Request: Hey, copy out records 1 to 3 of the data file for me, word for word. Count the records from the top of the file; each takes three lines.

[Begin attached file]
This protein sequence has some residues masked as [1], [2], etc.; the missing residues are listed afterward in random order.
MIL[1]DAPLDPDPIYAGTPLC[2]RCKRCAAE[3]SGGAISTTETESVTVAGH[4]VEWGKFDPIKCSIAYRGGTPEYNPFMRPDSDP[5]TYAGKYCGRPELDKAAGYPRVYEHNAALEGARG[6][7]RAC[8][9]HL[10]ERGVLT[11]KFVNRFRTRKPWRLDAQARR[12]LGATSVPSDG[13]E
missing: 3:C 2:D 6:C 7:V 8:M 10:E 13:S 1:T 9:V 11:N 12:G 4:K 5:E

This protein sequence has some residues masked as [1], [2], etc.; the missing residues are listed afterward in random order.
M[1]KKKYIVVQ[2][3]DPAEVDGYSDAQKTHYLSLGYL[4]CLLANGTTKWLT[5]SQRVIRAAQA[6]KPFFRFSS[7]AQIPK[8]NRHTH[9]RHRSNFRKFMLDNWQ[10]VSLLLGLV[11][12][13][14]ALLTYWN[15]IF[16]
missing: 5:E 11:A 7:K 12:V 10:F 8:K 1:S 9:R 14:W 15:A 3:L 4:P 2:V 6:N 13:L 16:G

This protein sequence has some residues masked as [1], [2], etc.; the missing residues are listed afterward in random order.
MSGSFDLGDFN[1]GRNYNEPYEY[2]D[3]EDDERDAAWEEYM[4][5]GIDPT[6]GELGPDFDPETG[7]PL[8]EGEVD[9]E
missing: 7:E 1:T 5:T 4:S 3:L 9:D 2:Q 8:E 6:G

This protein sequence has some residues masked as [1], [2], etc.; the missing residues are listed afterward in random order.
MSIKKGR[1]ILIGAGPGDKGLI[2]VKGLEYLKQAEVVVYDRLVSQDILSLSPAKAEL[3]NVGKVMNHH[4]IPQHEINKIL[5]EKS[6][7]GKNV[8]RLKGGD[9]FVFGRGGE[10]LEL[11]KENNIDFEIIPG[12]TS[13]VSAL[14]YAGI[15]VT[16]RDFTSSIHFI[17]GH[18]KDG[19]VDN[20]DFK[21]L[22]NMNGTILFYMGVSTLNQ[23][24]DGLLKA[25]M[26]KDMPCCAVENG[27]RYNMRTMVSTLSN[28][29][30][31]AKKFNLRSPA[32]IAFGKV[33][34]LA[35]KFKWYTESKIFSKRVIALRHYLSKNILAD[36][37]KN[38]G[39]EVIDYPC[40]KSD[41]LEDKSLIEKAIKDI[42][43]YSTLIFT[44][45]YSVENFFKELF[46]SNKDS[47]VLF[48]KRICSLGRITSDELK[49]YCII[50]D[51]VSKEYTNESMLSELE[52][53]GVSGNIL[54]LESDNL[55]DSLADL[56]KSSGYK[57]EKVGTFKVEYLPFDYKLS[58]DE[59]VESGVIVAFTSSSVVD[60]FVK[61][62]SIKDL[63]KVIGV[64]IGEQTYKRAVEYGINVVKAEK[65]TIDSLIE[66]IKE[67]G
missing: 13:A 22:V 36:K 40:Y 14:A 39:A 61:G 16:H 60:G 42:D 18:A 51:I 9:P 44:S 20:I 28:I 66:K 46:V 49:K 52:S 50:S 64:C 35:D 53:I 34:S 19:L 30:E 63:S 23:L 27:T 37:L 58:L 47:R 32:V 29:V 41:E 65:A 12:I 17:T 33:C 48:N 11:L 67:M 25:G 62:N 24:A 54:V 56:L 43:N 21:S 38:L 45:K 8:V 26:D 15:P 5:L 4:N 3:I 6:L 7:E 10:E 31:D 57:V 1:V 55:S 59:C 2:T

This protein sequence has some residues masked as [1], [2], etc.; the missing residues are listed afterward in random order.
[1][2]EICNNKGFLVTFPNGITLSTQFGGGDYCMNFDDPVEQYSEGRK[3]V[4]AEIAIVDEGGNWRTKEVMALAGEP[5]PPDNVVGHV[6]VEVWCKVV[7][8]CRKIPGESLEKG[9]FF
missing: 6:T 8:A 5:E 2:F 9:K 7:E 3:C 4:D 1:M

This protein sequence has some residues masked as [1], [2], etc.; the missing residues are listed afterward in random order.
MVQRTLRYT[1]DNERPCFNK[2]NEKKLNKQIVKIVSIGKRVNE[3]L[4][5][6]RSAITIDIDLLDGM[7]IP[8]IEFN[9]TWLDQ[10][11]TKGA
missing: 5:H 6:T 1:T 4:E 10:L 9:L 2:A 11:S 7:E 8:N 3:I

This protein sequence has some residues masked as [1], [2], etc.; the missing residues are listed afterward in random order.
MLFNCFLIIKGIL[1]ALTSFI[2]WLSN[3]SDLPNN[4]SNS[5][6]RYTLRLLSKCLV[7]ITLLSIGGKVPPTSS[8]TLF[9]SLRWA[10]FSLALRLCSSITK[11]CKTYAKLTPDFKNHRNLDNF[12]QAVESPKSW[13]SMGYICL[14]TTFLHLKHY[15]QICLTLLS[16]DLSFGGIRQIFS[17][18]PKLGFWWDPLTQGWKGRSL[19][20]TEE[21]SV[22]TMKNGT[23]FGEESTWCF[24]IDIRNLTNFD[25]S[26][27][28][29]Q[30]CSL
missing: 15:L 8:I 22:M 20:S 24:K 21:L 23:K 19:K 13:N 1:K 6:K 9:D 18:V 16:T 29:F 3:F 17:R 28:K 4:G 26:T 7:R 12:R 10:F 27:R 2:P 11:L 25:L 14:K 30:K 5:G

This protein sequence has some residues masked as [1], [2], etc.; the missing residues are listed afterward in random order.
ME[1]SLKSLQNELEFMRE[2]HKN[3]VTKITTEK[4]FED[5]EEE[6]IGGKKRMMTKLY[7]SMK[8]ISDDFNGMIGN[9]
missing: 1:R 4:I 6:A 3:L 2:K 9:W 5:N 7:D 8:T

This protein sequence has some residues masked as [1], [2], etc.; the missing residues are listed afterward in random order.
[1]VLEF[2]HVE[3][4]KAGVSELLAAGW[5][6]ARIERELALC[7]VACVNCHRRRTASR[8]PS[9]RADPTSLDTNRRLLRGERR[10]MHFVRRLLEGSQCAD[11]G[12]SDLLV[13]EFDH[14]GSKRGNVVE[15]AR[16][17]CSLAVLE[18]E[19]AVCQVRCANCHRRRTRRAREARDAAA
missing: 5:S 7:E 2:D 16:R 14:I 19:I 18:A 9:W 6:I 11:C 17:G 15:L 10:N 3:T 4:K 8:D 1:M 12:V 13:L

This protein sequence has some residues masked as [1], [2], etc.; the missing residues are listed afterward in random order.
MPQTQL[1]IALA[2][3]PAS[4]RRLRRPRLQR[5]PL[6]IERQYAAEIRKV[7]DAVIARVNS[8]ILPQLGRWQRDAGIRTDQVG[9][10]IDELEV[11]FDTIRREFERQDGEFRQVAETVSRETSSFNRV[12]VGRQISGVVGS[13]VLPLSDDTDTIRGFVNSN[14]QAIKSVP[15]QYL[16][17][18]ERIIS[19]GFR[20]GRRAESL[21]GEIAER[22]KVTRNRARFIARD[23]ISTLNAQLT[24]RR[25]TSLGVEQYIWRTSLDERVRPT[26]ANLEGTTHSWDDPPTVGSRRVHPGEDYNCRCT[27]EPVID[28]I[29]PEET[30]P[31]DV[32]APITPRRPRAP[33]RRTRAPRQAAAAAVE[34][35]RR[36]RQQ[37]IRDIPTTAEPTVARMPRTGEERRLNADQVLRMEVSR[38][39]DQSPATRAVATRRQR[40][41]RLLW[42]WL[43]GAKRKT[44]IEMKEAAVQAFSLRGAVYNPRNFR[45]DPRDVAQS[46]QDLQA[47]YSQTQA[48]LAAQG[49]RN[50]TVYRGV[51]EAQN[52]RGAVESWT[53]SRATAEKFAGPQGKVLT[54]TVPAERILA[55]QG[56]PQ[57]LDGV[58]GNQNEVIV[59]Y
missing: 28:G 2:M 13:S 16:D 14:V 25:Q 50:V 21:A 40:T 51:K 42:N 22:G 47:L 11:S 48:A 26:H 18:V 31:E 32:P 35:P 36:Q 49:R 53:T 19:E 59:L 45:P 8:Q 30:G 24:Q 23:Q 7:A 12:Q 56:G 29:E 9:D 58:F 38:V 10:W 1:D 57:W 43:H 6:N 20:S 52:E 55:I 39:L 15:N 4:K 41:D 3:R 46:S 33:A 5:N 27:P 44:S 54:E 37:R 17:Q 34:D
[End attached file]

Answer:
This protein sequence has some residues masked as [1], [2], etc.; the missing residues are listed afterward in random order.
MIL[1]DAPLDPDPIYAGTPLC[2]RCKRCAAE[3]SGGAISTTETESVTVAGH[4]VEWGKFDPIKCSIAYRGGTPEYNPFMRPDSDP[5]TYAGKYCGRPELDKAAGYPRVYEHNAALEGARG[6][7]RAC[8][9]HL[10]ERGVLT[11]KFVNRFRTRKPWRLDAQARR[12]LGATSVPSDG[13]E
missing: 3:C 2:D 6:C 7:V 8:M 10:E 13:S 1:T 9:V 11:N 12:G 4:K 5:E

This protein sequence has some residues masked as [1], [2], etc.; the missing residues are listed afterward in random order.
M[1]KKKYIVVQ[2][3]DPAEVDGYSDAQKTHYLSLGYL[4]CLLANGTTKWLT[5]SQRVIRAAQA[6]KPFFRFSS[7]AQIPK[8]NRHTH[9]RHRSNFRKFMLDNWQ[10]VSLLLGLV[11][12][13][14]ALLTYWN[15]IF[16]
missing: 5:E 11:A 7:K 12:V 10:F 8:K 1:S 9:R 14:W 15:A 3:L 4:P 2:V 6:N 13:L 16:G

This protein sequence has some residues masked as [1], [2], etc.; the missing residues are listed afterward in random order.
MSGSFDLGDFN[1]GRNYNEPYEY[2]D[3]EDDERDAAWEEYM[4][5]GIDPT[6]GELGPDFDPETG[7]PL[8]EGEVD[9]E
missing: 7:E 1:T 5:T 4:S 3:L 9:D 2:Q 8:E 6:G